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Nat Commun. 2019 Jan 24;10(1):409. doi: 10.1038/s41467-018-08279-3.

Neuropathological correlates and genetic architecture of microglial activation in elderly human brain.

Author information

1
Center for Translational and Computational Neuroimmunology, Department of Neurology, Columbia University Medical Center, 630 West 168th Street, New York, NY, 10032, USA.
2
Program in Population and Medical Genetics, Broad Institute of MIT and Harvard, 320 Charles Street, Cambridge, MA, 02141, USA.
3
Indiana Alzheimer's Disease Center, Center for Neuroimaging, Department of Radiology and Imaging Sciences, Center for Computational Biology and Bioinformatics, Indiana University School of Medicine, 355 West 16th Street, Indianapolis, IN, 46202, USA.
4
Pacific Northwest National Laboratory, Richland, WA, 99354, USA.
5
Department of Neurology, Rush University Medical Center, 1653 West Congress Parkway, Chicago, IL, 60612, USA.
6
Rush Alzheimer's Disease Center, Rush University Medical Center, 1653 West Congress Parkway, Chicago, IL, 60612, USA.
7
Center for Translational and Computational Neuroimmunology, Department of Neurology, Columbia University Medical Center, 630 West 168th Street, New York, NY, 10032, USA. pld2115@cumc.columbia.edu.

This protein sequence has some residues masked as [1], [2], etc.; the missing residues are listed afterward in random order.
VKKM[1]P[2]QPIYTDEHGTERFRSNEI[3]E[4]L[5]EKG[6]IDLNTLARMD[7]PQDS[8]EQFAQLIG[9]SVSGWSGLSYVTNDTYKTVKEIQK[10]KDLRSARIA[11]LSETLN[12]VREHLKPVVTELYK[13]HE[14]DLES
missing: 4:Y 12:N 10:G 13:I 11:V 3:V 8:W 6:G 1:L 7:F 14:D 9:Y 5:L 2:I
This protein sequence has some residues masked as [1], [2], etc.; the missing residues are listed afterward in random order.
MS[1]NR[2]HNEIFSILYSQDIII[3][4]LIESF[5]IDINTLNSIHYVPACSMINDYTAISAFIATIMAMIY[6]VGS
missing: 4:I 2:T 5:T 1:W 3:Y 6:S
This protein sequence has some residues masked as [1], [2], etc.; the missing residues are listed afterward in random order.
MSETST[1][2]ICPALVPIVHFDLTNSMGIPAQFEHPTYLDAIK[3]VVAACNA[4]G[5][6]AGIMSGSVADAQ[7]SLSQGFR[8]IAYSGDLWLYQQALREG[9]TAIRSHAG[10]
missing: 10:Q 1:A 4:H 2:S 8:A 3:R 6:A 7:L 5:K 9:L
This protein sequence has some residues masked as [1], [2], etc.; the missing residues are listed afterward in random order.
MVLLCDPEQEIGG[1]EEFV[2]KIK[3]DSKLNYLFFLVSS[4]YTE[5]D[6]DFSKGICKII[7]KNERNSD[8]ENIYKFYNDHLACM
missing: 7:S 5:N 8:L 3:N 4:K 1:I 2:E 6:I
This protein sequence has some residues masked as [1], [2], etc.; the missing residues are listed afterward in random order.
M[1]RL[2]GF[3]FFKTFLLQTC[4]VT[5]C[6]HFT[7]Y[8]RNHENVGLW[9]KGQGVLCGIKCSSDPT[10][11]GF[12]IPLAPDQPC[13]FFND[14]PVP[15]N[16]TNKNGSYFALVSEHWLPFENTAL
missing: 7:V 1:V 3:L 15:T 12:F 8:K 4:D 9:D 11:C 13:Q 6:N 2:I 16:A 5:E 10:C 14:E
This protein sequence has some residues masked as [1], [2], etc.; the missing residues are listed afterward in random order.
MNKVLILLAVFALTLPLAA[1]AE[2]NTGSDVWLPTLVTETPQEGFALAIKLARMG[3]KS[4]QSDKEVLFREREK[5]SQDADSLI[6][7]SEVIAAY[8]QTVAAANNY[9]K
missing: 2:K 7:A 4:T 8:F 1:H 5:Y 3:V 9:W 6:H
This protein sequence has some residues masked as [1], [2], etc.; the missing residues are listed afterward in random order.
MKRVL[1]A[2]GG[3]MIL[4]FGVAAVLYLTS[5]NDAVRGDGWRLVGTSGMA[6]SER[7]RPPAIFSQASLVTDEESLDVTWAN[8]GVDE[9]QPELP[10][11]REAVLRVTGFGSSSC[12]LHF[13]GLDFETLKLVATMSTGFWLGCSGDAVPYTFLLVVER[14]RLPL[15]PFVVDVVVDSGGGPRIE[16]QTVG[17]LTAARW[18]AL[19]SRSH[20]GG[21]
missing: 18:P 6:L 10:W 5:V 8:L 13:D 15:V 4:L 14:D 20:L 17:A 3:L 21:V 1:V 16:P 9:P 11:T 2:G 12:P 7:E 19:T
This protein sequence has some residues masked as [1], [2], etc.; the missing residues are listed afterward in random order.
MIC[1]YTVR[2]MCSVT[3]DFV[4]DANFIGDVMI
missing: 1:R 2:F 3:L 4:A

8
Program in Population and Medical Genetics, Broad Institute of MIT and Harvard, 320 Charles Street, Cambridge, MA, 02141, USA. pld2115@cumc.columbia.edu.

Abstract

Microglia, the resident immune cells of the brain, have important roles in brain health. However, little is known about the regulation and consequences of microglial activation in the aging human brain. Here we report that the proportion of morphologically activated microglia (PAM) in postmortem cortical tissue is strongly associated with β-amyloid, tau-related neuropathology, and the rate of cognitive decline. Effect sizes for PAM measures are substantial, comparable to that of APOE ε4, the strongest genetic risk factor for Alzheimer's disease, and mediation models support an upstream role for microglial activation in Alzheimer's disease via accumulation of tau. Further, we identify a common variant (rs2997325) influencing PAM that also affects in vivo microglial activation measured by [11C]-PBR28 PET in an independent cohort. Thus, our analyses begin to uncover pathways regulating resident neuroinflammation and identify overlaps of PAM's genetic architecture with those of Alzheimer's disease and several other traits.

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